fmm SAINT MARTS BEACON LEONARD TOWN* MD. THURSDAY MORNING, BBPT. 5. 1861 To Oorwtßondwta “A Jjover’s Uy," by Maud, ha* bean received and will appear in our next issue. Covaty Conwcntio®. The peace or State Rights Convention, which met here on Tuesday last, appointed lion. 0 Miles. George 11. Morgan and C I Durant delegates, and Cc 4. J. V. Dent. Henry I. Carroll and Albert Yoang alternates to the State Con vent ~m. to as semble in Baltimore on the 10th instant. The Conv ntion empowered the same dele gates to meet their brother delegates from this Judicial District, to nominate a candi date for Judge of the Court of Appeals. It further designated Saturday, tbe ' instant, as the day for holding Primary Meetings in the several election dLdrict ol the county, for the.purpose of selecting five delegates, from each district, to a County Convcntbui to assemble in Leon *r 1 Town on the Tuesday following, with a view of nominating candidates for the Senate and House of Delegates of Mary land. A Belligerent Party- The llniuu Party of Maryland is not' only fur war, but ie fur banging all. we believe, iu Maryland flat talk uf peace. If it could give law to the Government. Uivu would hereafter, we are confident, have to talk war or talk nothing. It is , even doubtful, judging from the temper of its* newspaper organs, whether it would not, i if it had the power, convert silence itself into a criminal offence and arrest and im- , prison men fir holding their tongues and minding tlieir own business. One of these organs—the Annapolis Gazette —boldly secures the Government of criminal len iency toward* the State Rights men of Maryland and threatens, that the Union men may be driven stress of weather to take care of themselves, whatever that may mean. It doubtless means micking malt cho, but the Government need labor under no apprehensions of mischief from this quarter, if it will only come to a right un derstanding with the Slate Rights men of Maryland. It has only to authorize these m*-n to have the peace kept in Maryland and it will be kept—to place them on an equality with their Union atc users and to give them the full benefit of the laws of the land. Every body then will mind their own business —there will be no disturb ance mud no body will be hurt. Let the Govern meat try the effect of a little kind ness upon the State Rights men of Mary land. Its patronage of the Union men has cidy tended to cripple its exertions and is now being repaid by throats. The Gov ernment should not forget that the Union men have claimed the result of the late Congressional election as indicating an overwhelming Union sentiment in the State, and yet it knows they are the first to whine and whimper whenever a Federal re giment stationed here is to be withdrawn for active service elsewhere—the first to whine and whimper and the last to enlist to de fend a Government which they profess, like the pelican daughters of hear, to love •‘more than words can wield the matter and beyond what can be valued, rich or rare I” Let the Government abstain from persecuting and pniscrihiug the State Rights men of Maryland, and it can have bond and security, not only that they will bear true allegiance to the Constitution of the Undid States, hut also that they will keep the peace uf Maryland for nothing. Freedom of Speech and the Frets. The right of free speech mm of a free Press, had, we heretofore believed, be rnmc so identified with Republican insti tutions, as to ensure the preservation of their inviolability in any crisis that might arise in the affairs of the American people. Indeed, we had learned to regard these rights as not only inherent and inviolate, but as clothed with a sanctity that not even the rude hand of despotism would dare to invade. Wo had watched, with painful emotions, the foreshadowing of the trou bles now upon the country. We hud noted and deplored the dark cloud of fa naticism gathering at the North; and viewed, with distrust and dismay, the sectional hostility that that fanaticism had engendered. We well knew, ere the Charleston Convention had been three days in session, that without a reaction in the popular mind, the death knell of the TTnton was sounded. We knew that Southern patriotism, or rather Southern forbearance, had stood its last test, and that the fiery Huegcnots of Sooth Caroli na had determined, that the oppression, from which their forefathers fled a century ago, should not be revisited upon them by the fanatics of Yankcedom. We well knew if South Carolina seceded other States would follow. Whither right orl wrong in their dieblon, it is not our i object to speak—perhaps it would be treu- | sou to do so—but, that they acted upon JT the principle tbit laid tbc foundation of the late United States of America, we will, , at least, take (he liberty of insinuating. Bat, wo are digressing. We knew the Union must be i dismembered, and that war—civil war—conM not reunite 'he American people. What, then, became mrr duty t Af' citizen of a Border and i loyal State, we proclaimed for peace. As a public journalist wc advcat*l it through 1 onr column*. as tbe only ground upon which we could base a hope for re-qgn struction. We were honest in our posi tion. and acted dpon motives of patrkrism and for the pubic weal. If we had deemed it possible, we tfid not desire to see the >outh oubjugnted. or war and tatition brought up*H the American people. These were our convictions, and, aa so Ameri :c au citizen, we took the liberty of giving ; them aa oral and written publicity. Mr. Lincoln now says tliis la treason, and all , such talking and writing must be stopped. TieonOh to advocate peace! Treason to I express disapprobation of an unholy, profit less and fratricidal war!! Treason, to contemn despotism and tyranny .. I \ es, , this is all treason. Mr. Lincoln ha Ue- I creed it, and lljie laws of the land are pow j ericas beside Ae wall of bayonets that now eacompawi the venerable i'aiiey. We remember, though, when to write, or Ulk, or even 1 attack the policy of the ; ruling power, In its own Halls of Leg's Ist ion, wss not treason. We have a faint | recollection of jibe first American rdielliuii —of the days ?of (eorge the Third —ol Pitt, Burko and Barre—and of a British Constitution, which even a King respect ed. But, Mr.| Lincoln rises superior to George the Third —to the British and even the Aiuctiuuu Constitution, lie h;s the power to oppress and suppress; and we [ must learn to |c mute or he will find the i means to silcupe us In conclusion, we 1 will State, that if for the future wc are in jhiLited from talking or writing in favor l of peace, we shall fall hack upon our re served right df thinking: and, if we should chance to think—out loud—that Mr. Lin coln has violated his Constitutional oath, and is a desp.it, we trust we shall ot be anaigued for reason. t . The News. \ The most important warlike operation uf the past seems to have Ihhii the capture, by Gen. Butler, of Forts 11 at terns •oid ('lark on the coast of North Carolina. These Forts, or rather saud battens, were manned! by the 7th Noith Carolina | Volunteers, ji umbering about TOO men. | uuder the command of Cot. Martin, whilst the forces under Rutlcr are estimated at 6000. The North Carolinians fought gallantly, and successfully defended the • batteries fur two days, when their nninm j tion became exhausted, and tlwy were forced to surrender. The attacking squad ron numbered seven sail and mounted over 100 guiis, whilst the combined ar mament of She two batteries numbered about 16 pieces. Among the officers cap tured are Cdui. Barron, late U. S. N., and Col. Martiu and Maj. Andrews of North Carolina. The Federal* report no j loss, whilst the Confederates are stated to have lost 15filled, .‘lO wounded and from GOO to 700 prisoners. This victory, though decided unimportant as to future results, has caused great rejoicing both among the officials and soldiery at Wash ington. TUe point seized is reported to be 80 miles distant from any inhabited ur inhabitable portion of North Carolina, but, the simple rearing of the Stars and Stripes iu the Old North- State, is considered a highly important achievement. There has been considerable skirmishing in the vicinity of Washington, during the past week, though no event of importance has transpired. The Confederates are re ported to I* still increasing their forces in the neighborhood of Arlington Heights, and elsewhere on the Potomac. There seems to be no doubt, now, that they con template an assault upon Washington, hut as to the time and plan of attack nothing is known beyond conjecture. Troops far the Government continue to pour through Baltimore, and the war spirit at the North is reported to be ruth r on the rise than decline. The news from Western Virginia is conflicting and contradictory. One day we hear that Lee has surrounded Rosencrans, and the next we are told that Lee is proposing terms of capitulation. By Tuesday night’s mail, we see that a report has reached Richmond; that Rosencrans has surren dered to Lee, but. as the report dates more than m week back and has not been | confirmed, we suppose it to be entirely unfounded. Col. Tyler’s command, in the Kanawha Valley, baa been surrounded by Floyd’s brigade and badly used up, though the | Federal report that he succeeded iu cut- , ting his way through the Confederate; lines, with a lues of only 200 men. j All is quiet at Fortress Monroe, and I there is nothing new of importance from | Missouri. | Civil war is said to lie brew-! iug in Kentucky, though late advices i from there report everything quiet. It is slated by the Washington corres pondent of the N. Y. Hr raid, that the State Right Convention, Ui be held in Baltimore city on the 10th instant, will be suppressed by order of the Government, hat. as we have seen nothing confirmatory . of this statement. wt are unwilling to be- | lieve that any such outrage ta cmiteui-1 plated. CoVMTMCATwJ .Vr.r* Editor* :—ln your issue of last, week, I find that n correspondent, over the signature of * Saint Mary’s County.”! has announced Messrs Morgan and Durant, as candidates fir re election to'the Legist*-1 lure of Maryland. Your correspondent, states that, ‘*in the hour of trial and dan-1 ger,” these men ‘"have be;*n found (ms to their duty” and, therefore, deserve to be honored and rewarded lie states, that their “recent and really heroic ouu duet” entitles them to endorsement, •‘ir respective of past issues, and. perhaps, some exceptionable legislation.” lie furth er states, that this reward is due to them i “in common with the majority in the [ Senate and House of Delegates’* of Mary- I laud. Thus far, your correspondent has I , lias done well, and the friewds of MesffH. I Morgan and Durant appreciate the *■- ; lives that prompted his action in i iscs. But, Sirs, whilst bestowing this i “measure of reward” upon these gentlemen, has ypur correspondent done full justice to , the delegation from Saint Mary’s? Has: 1 he tbrgotleu that we have another repre- • s -iitative hi the legislature of Maryland. ■ who constitutes one of that majority which he deems, in eom.nem with Messrs Morgan : and Durant, entitled to thvf reward of en- * dorse men t ? Has the “recent action” of * that representative been lea “really hero- ; ic,” or patriotic, than (hat of his col-1 leagues, or loss disserving reward, tli m j any one of that majority which your cor- i respondent so eloquently applauds? Then. ! why was the name of the lion. (>. Miles omitted in this announcement? If “past issues” and even ‘ exceptionable legisla- j | lion” are to be “generously ignored,” how tcan your correspondent justify this persoi.- !al and invidious discrimination ? lie cun j Certainly point out nothing, in the recent j action of Mr. Miles, antagonistic to the i : honor and interest of the State, or incon ! sisteut with that of his colleagues from this comity. Entertaining those views, in which I believe (he voters of this county fully con cur, I herewith recommend the Hon. O. i MILKS, us a candidate for re-election to (h Senate of Maryland, at the ensuing Full election. JUSTICE. April sth 1861. Peice and State Rights Party. | An invitation, numerously signed, has been issued, culling upon the people of this county to organise for the approach ! ing fall election. This movement is made j totally irrespective of part political differ ences. It is the spontaneous action of those who feel deeply impressed with the solemn issues now presented to the people of Maryland, and with the necessity of ; prompt, united aud decisive action in ! order to arrest, if possible, the ruin now ; iupouuing over the existence aud integrity j of Free Government. No man, unless he is a designing un ! scrupulous aud desperate demagogue, can or will apieal to party prejudices. Party organizations are broken up, ajd the strug gle to-day it not for the success of a mere political question, or the distribu -1 tion of official nwards and plunder, but a ; struggle for life and death. ■ A war has been inaugurated which can result in nothing but universal disaster. I unless speedily arrested. The Northern i States, under the arbitrary dominion of ! the Black Republican party, have entered I upon the contest with the determination of ■ subjugating the South and abolishing | State institutions, as the preliminary step I to the reconstruction of the Union, and the preservation of Constitutional Govern eminent. To prosecute the war success fully, the Administration of President Lincoln has been authorized to call out five huutired thousand men, and live hun dred millions of dollars have been voted i by the Congress of the United States. I In order to raise ‘his extraordinary I amount of money, taxation such as the ! people of this country have never suffered t from, has been resorted to, and every I means which ingenuity could devise, or ! reckless extravagance could suggest, has ! ! been adopted u> burden the people with I | taxes which must ruin every branch of i industry, aud bring poverty aud suffering ■on every class of the community. The! necessaries of life, coffee, sugar, tea, &c., j • are so highly taxed, that the poorer cla ; scs of our citizens must in a great mea- j ! sure if not altogether abandon them. Direct Taxation, on ulk kinds of property, j which the present generation has been exempt from, under which every man! will pay to the Tux Gatherer appointed by ; Mr. Lincoln, an amount proportioned to 1 the property ho possesses, is another in- , strument by which money is to be extor ted for the prosecution of this unholy war. j In addition to this, a tax of three per! ! cent, is imposed upon the income of every ; citiseo, over a certain amount, whether | be be a farmer, a mechanic, or * profes sional man. First, all the necessaries of life are taxed—then our property and pos- i sessions are to be taxed—and lastly a por | lion of oar income derived from this same I property b also to be eudorlt d from ns. Can human ingenuity devise more one rous and more oppressive measures, by which the whole country is to be impo- j relished. and swarms of officers and tax gatherers appointed to “barram our peo- i pie and eat out their substance.” These arc the least evils which can arise from the terrible civil war which now j desolates the land. Thousands of human 1 lives must fail victims in inhuman and unchristian conflict. Desolation aud sor- The voiee of chrbrian charity will be hu>hed. amidst the carnage of th* battle- ( field, and infidelity., licciitomsncps and vice, will follow as the inevitable result from the fierce passions and dialvHeal i hatred which the bloody and fratricidal l conflict will engender. j (bn the people of Marvland hesitate in * deciding to east fh'ir inflnene* in behalf ‘ of Peace ? Oan |aurty prejudices, nr the appeals of th'vw* wb<vi* aim and nt*i**et is office, tvm iVm from the stem demands nf patriotism and humanity J la-t lerj people through the ballot box demand Peace. Should the voice of her people be unheeded, they will have the consolation at least of knowing that they have per formed u solemn duty. By Peace the out- < raged rights of Maryland may be vindicat ed, her eivil authorities re-established and the security of life, liberty aud pro perly secured to her people. Should we fail in this, the future will determine what course the necessities of the ease j may require.— Kent Cons* rcator. How an Army Howes-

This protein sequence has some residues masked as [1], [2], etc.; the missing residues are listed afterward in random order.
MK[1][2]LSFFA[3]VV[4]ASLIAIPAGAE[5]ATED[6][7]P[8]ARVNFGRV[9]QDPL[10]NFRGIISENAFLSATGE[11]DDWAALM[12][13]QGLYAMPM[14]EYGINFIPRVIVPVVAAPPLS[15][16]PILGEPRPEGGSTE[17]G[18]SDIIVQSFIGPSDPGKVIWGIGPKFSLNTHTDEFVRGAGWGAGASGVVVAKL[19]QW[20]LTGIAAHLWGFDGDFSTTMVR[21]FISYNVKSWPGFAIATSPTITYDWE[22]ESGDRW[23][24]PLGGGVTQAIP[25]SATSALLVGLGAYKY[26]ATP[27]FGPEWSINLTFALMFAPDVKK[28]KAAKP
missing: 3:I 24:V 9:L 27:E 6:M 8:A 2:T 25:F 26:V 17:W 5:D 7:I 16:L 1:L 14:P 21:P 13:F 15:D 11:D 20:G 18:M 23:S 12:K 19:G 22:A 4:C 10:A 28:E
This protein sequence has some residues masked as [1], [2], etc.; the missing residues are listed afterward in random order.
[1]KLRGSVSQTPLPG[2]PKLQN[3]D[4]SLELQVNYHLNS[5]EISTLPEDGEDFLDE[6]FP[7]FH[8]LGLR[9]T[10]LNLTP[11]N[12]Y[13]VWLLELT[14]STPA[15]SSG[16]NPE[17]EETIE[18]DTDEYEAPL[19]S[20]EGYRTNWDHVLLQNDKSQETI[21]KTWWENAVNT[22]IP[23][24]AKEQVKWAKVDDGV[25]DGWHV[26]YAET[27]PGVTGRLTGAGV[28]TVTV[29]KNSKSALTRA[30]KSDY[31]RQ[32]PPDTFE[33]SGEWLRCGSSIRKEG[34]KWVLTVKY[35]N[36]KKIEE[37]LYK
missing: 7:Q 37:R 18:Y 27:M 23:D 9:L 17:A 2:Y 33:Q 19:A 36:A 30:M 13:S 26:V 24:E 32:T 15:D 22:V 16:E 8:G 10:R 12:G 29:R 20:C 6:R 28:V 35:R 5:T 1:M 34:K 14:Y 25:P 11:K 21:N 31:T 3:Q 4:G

There are a great many things be-; sides men and gnus essential to the army, uud a commander about to lead h army into a hostile country, first sees that the , commissariat i well provided with prov.s- • ions, that there are ample means of trails-! porfation, and that there is a reserve of ammunition, and clothing, and a g*H>d ■ supply of hospital s"or< s and medicines. — All the preliminary arrangements tor the march having been carefully made, the ‘order of march” is communicated to the, seven! commanding officer* of divisions, brigades and regiments, bui not published in orders. The troops are distributed ac cording to the character of the country. — In n very open country, n large proper- j tion of cavalry would be at the head of the column ; but. generally it is* distributed throughout the line. The artillery should be in the rear of the first foot regiment. — | An advance or rear guard of mounted troops —one or two companies—*li"ul I be d* tailed each day ; and th<* regiment that has the right of the line one day should be u x: day in the rv.nr. in a woody or mountainous country, de tachments of flankers and skirmishers are thrown out to the right and left of the col umn, at the distance of one or two hun dred puc.:s, to keep a sharp lookout, and prevent any such and gratui tous exferi<-i)ce as those painfully aud re cently familiar to us in connection with the ambuscade on the road to Vienna.— The column having been formed at half nr quartet distance, and the baggage train assembled in the rear, protected by a guard selected from each regiment for its own baggage the column is put in motion and the march commenced with same reg ularity as would be observed by a regi ment moving in and nut of a garrison town, the band nlavinw, the light infantry with A uf -3 w 1 arms sloped and those of the riflemen ! swung over the shoulders, the officers with swords drawn, exact wheeling distances preserved, and perfect silence observed.— After having proceeded a short distance in this manner the word of command “route step.” is given by the general at the head of the lending battalion, mid pas sed quickly on to the rear. The captains, instead of continuing at the head of their companies, draw back to the rear of them, that they may see any men of theii respec tice companies who attempt to quit the ranks without leave. The soldiers then march and carry their arms in any man ner convenient to them, conversation and smoking being ordinarily allowed. The Catholic Press and the War.— Our contemporary, the Catholic Mirror. of this city, concludes an admirable edi torial, in this week’s issue, upon “The Catholic Press aud the War,” in the fol lowing earnest and speaking language— speaking, we doubt not, the almost uni versal sentiment of the Catholics of Ma ryland : “Wherefore is what we have written, we have had an entire singleness of aspira ! tion and purpose—peace first, peace last. • peace ever. Peace alone can restore the j country to its proper condition of pro<peri j ty. In peace only can we husband profit ably the inheritance of political liberty be queathed to us, and save our beneficent Constitution from the ravishing hand of military despotism. We are therefore for peace—peace, because it will give to the Union the life-blood of constitutional lib erty, without which the Union must be come a consolidated despotism—peace, be cause it is required to save the poor from the sufferings f poverty and the tempta tion to crime—peace, because it is in con j souaucc with the interests, and teachings, and charities, of our Holy Church—and peace, because die Divine Spouse of that !In!y Cbnrch bath said ; ‘Blessed are the peace-makers, lor they shall see God. ,w The New York Newspapers.— lf the Government sb mid undertake to suppress all the journals in New York which arc simply “denounced,” journalism in the Em pire City will become an eradicated insti tution. as each newspaper seems to be' en gaged in thu laudable business of denounc ing its rival ns a promoter of treason.— The ID raid calls for the suppression of the Tribune and Independent, and Garri son’s Liberate*. The Tribune calls for the suppression of th? Herald aud the Courier det Elat Unit. The Time* is, no doubt, of the opinion that the World ought to be stopped, and the World will think the same of the Timet. When the daily journals have thus used each other up. like the Kilkenny (aits, the weeklies will follow suit, and newspapers will become as scarce here as they are in China. If there is to j be a censorship of the Press, it Would be a* ’ well to constitute some capable aud re sponsible person as judge aud examiner, I and establish some rule for editorial gui dance. A Forced Union. —Dr. Russell, in his . London Time* correspondence, says: “It the Federal Government perseveres in its design to make Union by fore*', it may prepare for a straggle the result of which will leave the Uuiou very little to fight for.” I ' Shook ino Condition of Tiiumh is Main*. —luau article on the unfortunate rupture of (be Democratic party of Maine, at this perilous hour, when the united vnce of jthe Democracy li •’emended for the safety •of the country, that true and always p*- I triotie old Democratic journal, the Port ! land Argns. speaks at fellows; ' ’ “Our own beleved State is, to all *p- | pea ranees, fast drifting into the awful golf i of violent strife aud anarchy, if it i* not already jm the very brink. The pasrions * ; of men are aroused —outrages arc commit ted ujhmi persons and property, and an embittered state of feeling threatens to be come more and more inflamed, until it shall result in blood ami carnage. We • are possibly in the midst of syiiituiint such as preceded the horrors of the French Rev- , elutimi. The disruption of the part}' at < this time is far from being calculab'd to allay apprehensions. It can but magnify 1 them. -- ? I Freon the A ’nr York Herald. j The Loveliness ok Harmony.—Since J the outbreak of ibis Southern iclndUmi wC t j have not neglected the duty of marking • and exposing the disorganizing schemes and movements of the radical abolition : wing of the Republican party. We have j ! shown that the bloody instructions of the New York Tribune, the sneaking incen diarism of the Time*, and the undiluted ; abolitionism of the Independent, the Anti- Slevery Standard. aud the Boston Libera - II tor, are all directed to the same object— emancipation or disunion—the liberation : t of the fear millions of slaves of the South i by force of arms, or the adoption of Lloyd j ■ Garrison's ultimatum, “no union with, I’ 1 slaveholders.” Erom the A etc York Time*. j r B.anctt is just now endeavoring to stir I up tie* elements of disorder mid violence I (in the North, and especially in this city. : He is eager for more riots, for more such 1 1 mobs as compelled him. not long ago. to , 1 stop advocating the cause of secession and !to hoist the Union flag. He invokes pub , i lie indignation against rival newspapers. ' | and is especially zealous in stirring up 1 hate against the Time* ami Tribune. Of course he docs it by lying—by falsehoods of the most barefaced and impudent sort. llt would not be in character for him to j i tell the truth, even if that would serve his tuiu. ’ Mr. Rissell and Secretary Blair.— Mr. Russell, in n late letter to the London j.j Time*, made a statement to the effect that t jin a private department of the Post-office J ; he had found a gentleman assorting letters at a desk whom he hud lately met at diu j ncr with the Commissioners of the Con federate States at Washington. According to the I\epdJiran of this morning, Mr. Russell mistakes the City j Post-office for the General Post-office, and it was at the former place he met the gen ii tletita.li alluded to (Mr. Phillips of Al:i --s hama). who was engaged in looking n\'er the foreign mail iu search of packages and ~ letters, which he was authorized to for j ward to his Southern friends, upon paying t the postage. Of course Mr. Blair was not present, for he has nothing to do with the Washington City Post-office, and sel ’* Join goes there. Federal Hill, Baltimore, to be For tikteu. —The work of fortifying Federal |( Hill is progressing rapidly, and over one hundred men are hard nt work in excavat j ing for the entrenchments, besides long trains of horses and carta. The building of the Marine Observatory, which stood upon the brow of the elevation, has been removed to a point near Captain Shillin gcr’s public house, ami the old frame build ' ing adjoining the old site will soon b<* leveled to the ground. The hill is on hundred feet above the surface of the wa ter. Ex-Governor Lowe.—The Richmond Dispatch, of the Dili instant, announces . the arrival of the wile of Ex-Governor Lowe in that city, and ways, “through her [. kindness we are placed in possession of . late Baltimore and New York papers.”— . The ex-Govemor is engaged in raising a . | brigade in Virginia, which the Despatch I states is to be “placed in immediate ser f via* of the most desperate kind.” r L * The Kkntccky Commissioners —lt is ' reported that a despatch has been received * iu this city aiinuum;iiig the result of (he * interview between Mr. Lincoln and the 1 Commissioners sent by Gov. Mag ffin to * Washington. It is stated ibal the Presi dent has determined to shape bis policy, • so far as regards Kentucky, agreeably * to the wishes of the Union niemUew of [ the Legislature aud ike Union delegation 1 in Congress. We regard the reply of the Pretddcnt to the CummUsiuucrs—if it shall move u* reported—as by no means satisfactory— ’ au a trick of the Union party to gain time, 5 so that by an act of the legislature the * Lincoln encampments to the State can be increased and legalized, aud the St-te Guard disbanded, and when this shall be done, there will be no difficulty in march ’ ing Lincoln soldiers into the State, and 1 re-enacting here the same scenes which ‘ have transpired in Maryland aud Missou ri.—LouttriUc Courier, i Political Mkctixu iy Maryland : Threatened by Soldiers.—Ou last riot r rd y* ** district primary meeting iu . Petersville, Frederick county. Mi , hdu r for the purpose of choosing delegates to i l J* e Uounty Convention, in Frederick, on , | the 4th proximo, to nominate a candidate i * ur Governor, a compauy .of Lincoln’* soldiers, guided hy Uuiou men. made j appearance with the avowed object of suppressing the meeting if it did not j ,nc * t w * f fi the *(>pruva] of the officers, who j with anna in bauds, watched personally orer it. 9 Mrs. Sue A. Carter Foster, of Mnr- ' freesbor’. North Carolina, the wife of I Charles Henry Poster, has applied fori a divorce, on the ground that her husband J ■ is au abolitionist. 1 I ywAirruu. —An old lady wwin the habit of teaching the duty of charity to her jrrawd-children in tlii wine;—“M? dean, whru i aad your father and mother have h.ivc fciihad ou* meals; wh-n voU eaten all rou conveniently can; and when yon have fed the three eats aad the parrot | —then, mj dear children, remember the [ poor.” I- Jon* Mrrrniti, and iks Sons —John 'MitfM. ‘ho Irish refuge, hs two sonsiu the Confederate army. and they are his only son)* wh* are aide to boar units, John Mitcbcl, Jr., l> captain of a South Carolina company; Janies Mitchel is a private in the cmipnv of Cant. John Dooley, of the city of lUohmono i Dicb. On the 2<th of Augurf, at St. PoiVv Calvert county. Aid., LUIIV I COMPTON, aged two years and twenty days, daughter of Ucv. Walter A. aad Sudan T. Mitchell. ” baltiwole. female College Scalar ship. ! rp||K Orphan*’ Court of St. Mary's County, " will at their meeting. On TIHSDA T, Me IrttA diy of m far nut , designate the person win* in t* enjoy the privi t lug'* *f free Scholarship in this tiewinarr nf learning, from St. Mary's Oaiuty, creat**d by An Act of the la*t session of the I.egislatune, • e o • • • • Applicants for the sail scholarship, are no tified to make it known to the under** gins I or ; the Court jii or before the 10th day of Sop * Icmbcr ensuing. n> order of the Court, > J. T. M UaLIIY, Register. , ( j Tl*o following is the law referred to: . An Act for the endowment of the R*tl- I j timore female College—Passed Jan uary Session, (S6i. Wmkekxs, I<i the . v**r eighteen hundred > and lorty-uino, be Haltimure Female (Allege f Wits inetitulcd lor the k.iM-ral education of <. young l.nli s in tiic arts and sciences in ge*i ! eral. witii such *|**cu instruction *m would * ! lit lio iu to Ihvoiuc Teachers, and was create I g 1 Cell iiv proper by a.* act of tuc< rp rat: n " •ly (be General Aweaibly of Miryhmd, De- I ceiuber session o| the same war, with .vullior : ity to cuuter the usii.it academic degrees, nuce that dim: 1 1. is exercised the functions of * r; i ( ular College; a* well as of a Normal Sdiooi ; t • jiud a.i ci*'.ig!itcucJ and gwucroiii l* , policy has always guided the State in f;*tr -n ;ng instiluti -ua of Icarnii.g am >ug u ; tlEC('lov I. /fe if enielcd by the Ocuertl _ j Assembly of Mirijli.'d, That tim sum il fi‘ j teen .nmdretl <1 >!iars shall on the warrant of the Comptroller of the State, be annually pui I s i "'I the lirst day of April of each year, to the y ! I*resilient of the Hoard of Trustees of the I3.*U 1 < timon Female College, for the support of . said institution. . 1 Skc. 2 Ah? Ifa if enacted. That in cou-il r j cratiun of the amount granted by the State j Jur the support cf said Seminary of learning, j the I ru>iws of the said Baltimore Fin ale ’ j College, shall est iblidi free scholarship* np.,i> ? ! which one pupil fromVacli county in the Sine * ai, d one from the city of Baltimore, shall !-o i admitted to all the instructions given in tin* . College and to the privileges of the nurinal class, with all necessary books, without aiy charge whatever. Skc 3. And be it cnnrfrd. 'Pint when any j "I the young ladies educated as jh >v<*. shall have completed the usual course of stndv. and 1 tin* jndxiiH'nt of tlic VWnilv iif lh<* College ud the lioard of Trustees, shall exhibit ahiiiiy *n aptness to teach, they shall receive, in ad -2 dilion to the ordinary degree of the College * 1 Diploma which shall set forth theii qnalifica n ti*u fr the dutiee of an instructress of youth. Skc. 4. And he it mooted. That , the Judges I of the Orphans’Court in each county in the State and of the city of Kaltimore hsl|, for their connties, and for the city of Baltimore respectively, designate from lime to time the persons who are to enjoy the piiviicgcw ol said free scholarships. Sr.c 5. And fa it cnaotod. That the Trtn j toe* of the lia'tiiuore Female College shall, from time to time, advise the aforesaid Or phans’Court of the several counties and of r the city of Baltimore respectively, of ary ex r . iting nr exported varan* hw in the said frw d scholarships, so that llwre may he kept at al4 - times one pupil from each county and fr*>u* a the city of Halbimore m the enjoyment of tho li privileges of education thus secured to the . s* \'erl counties, of the State and the city ot Baltimore. Sept. Blh, I fait—td. ; COLLECTORS. SALE.' L ] OY authority of law, 1 have seixrd and la e -*-• kea the t*>Uowiiig property to satufy ' State Taxes.aud the legal rltarges theteon fef - the year* l&ftlt and 18b0 : , HILLALEE, SALEM, ; LONG NECK, . containing . :tm .+ n : gjiS AffiKKfe 1 n^ or or less, and located iu the PVtctury Dfe s trict, near White Plain*. The above proper i ty i assessed to th* Mr of Benoal Baity tad - •* twoeil by John W. Thompson. m | And I hereby give notice that oq * SATURDAY, the 2Btb of Sej> tember, (if fsir if the next fair day thereafter) M the CHEAT MILI..S S i’OKK in th* factory District, between the hours of S *d fce’clock, p. iu., I will proceed to sell at Public Auo* | , ' on tbo above named property for ceah, to 1 s-ainjy State Taxes for Hie year 1869 and IfttO •od the legal charges thereon as above men i Uuued. i GEORGE B, DKNT, i OWleetor. , 6th 1861— i*. NOTICE, f El A KRN up about two mouthe ago at -I- uear hu mouth of Brit ton’a Bay, a BAU. CANOE aboot *) feet in length, with center board and tiller and two wla. The owner of mid ham ie we -1 tilted to come fopvard, identify fee preper- Ity and pay ebargus. SAMUEL E. BPALDU G. Sept. 6tU, 1801—3 t.